But debate continues as to whether they are worth the expense
WEDNESDAY, Nov. 26 (HealthDay News) -- Expensive, high-tech CT devices that produce 64-slice images of arteries are almost, but not quite, as good as the standard method of detecting and gauging blood vessel blockages, a study finds.
Therefore, "multidetector CT angiography cannot replace conventional coronary angiography at present," concludes a report in the Nov. 27 issue of the New England Journal of Medicine.
But if that is so, experts ask, why is Medicare continuing to pay for these pricey CT exams?
"There is no evidence that they are of benefit to patients," said Dr. Rita F. Redberg, professor of medicine at the University of California, San Francisco, co-author of an editorial in the journal. "In general, there should be evidence of benefit before there is widespread use," she said.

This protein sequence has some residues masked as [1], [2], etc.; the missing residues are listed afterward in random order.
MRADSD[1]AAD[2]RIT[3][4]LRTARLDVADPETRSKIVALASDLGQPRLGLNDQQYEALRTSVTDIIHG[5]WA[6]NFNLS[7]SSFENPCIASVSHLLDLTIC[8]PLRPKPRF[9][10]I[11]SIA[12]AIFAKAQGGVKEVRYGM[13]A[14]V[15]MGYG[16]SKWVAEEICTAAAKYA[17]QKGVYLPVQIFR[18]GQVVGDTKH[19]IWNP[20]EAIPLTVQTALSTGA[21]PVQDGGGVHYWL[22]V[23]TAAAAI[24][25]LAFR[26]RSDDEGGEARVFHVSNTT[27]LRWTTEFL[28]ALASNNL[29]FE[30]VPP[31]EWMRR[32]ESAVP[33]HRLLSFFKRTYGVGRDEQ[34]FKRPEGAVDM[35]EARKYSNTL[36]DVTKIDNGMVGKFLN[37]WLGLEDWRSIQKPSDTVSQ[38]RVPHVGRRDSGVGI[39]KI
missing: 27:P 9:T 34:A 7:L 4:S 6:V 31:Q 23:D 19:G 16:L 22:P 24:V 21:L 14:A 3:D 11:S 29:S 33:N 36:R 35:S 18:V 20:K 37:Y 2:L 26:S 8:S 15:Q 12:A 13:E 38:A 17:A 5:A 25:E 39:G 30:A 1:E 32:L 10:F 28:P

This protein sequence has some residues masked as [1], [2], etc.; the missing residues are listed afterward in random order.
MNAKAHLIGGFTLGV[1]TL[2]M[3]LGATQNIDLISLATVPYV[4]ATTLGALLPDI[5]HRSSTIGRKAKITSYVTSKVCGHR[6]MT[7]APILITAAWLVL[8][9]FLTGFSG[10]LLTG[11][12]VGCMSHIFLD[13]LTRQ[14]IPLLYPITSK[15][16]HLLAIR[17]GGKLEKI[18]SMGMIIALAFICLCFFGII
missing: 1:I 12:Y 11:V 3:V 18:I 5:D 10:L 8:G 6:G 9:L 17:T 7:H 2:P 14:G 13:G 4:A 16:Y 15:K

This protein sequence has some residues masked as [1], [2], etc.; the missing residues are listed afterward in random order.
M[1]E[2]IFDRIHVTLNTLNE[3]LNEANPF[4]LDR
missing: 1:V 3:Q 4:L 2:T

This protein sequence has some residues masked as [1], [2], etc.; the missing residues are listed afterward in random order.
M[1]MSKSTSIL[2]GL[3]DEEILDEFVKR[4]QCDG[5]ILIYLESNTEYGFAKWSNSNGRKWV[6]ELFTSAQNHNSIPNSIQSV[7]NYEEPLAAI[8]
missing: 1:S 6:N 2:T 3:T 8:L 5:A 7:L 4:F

Nevertheless, the study's lead author said the scans may have a place in cardiovascular care.
"Our study shows they do have value, because they have a high degree of diagnostic accuracy to identify patients with tight heart blockages," said Dr. Julie M. Miller, assistant professor of medicine at Johns Hopkins University. "Having the scan is a noninvasive procedure, and that is very attractive. Patients do not undergo the risk, even though it is small, of angiography."
Angiography, which requires insertion of a slim catheter tube into the blood vessels, is the typical way physicians gauge the degree of artery blockage to determine whether treatment is necessary. "Our paper shows for the first time that 64-CT scans can identify patients who need to go on to angioplasty and bypass procedures," Miller said. "It has diagnostic accuracy compared to other tests, such as stress testing. They create more invasive catheterizations than are needed than if the 64-CT test is used."
The study of 291 people with suspected coronary artery
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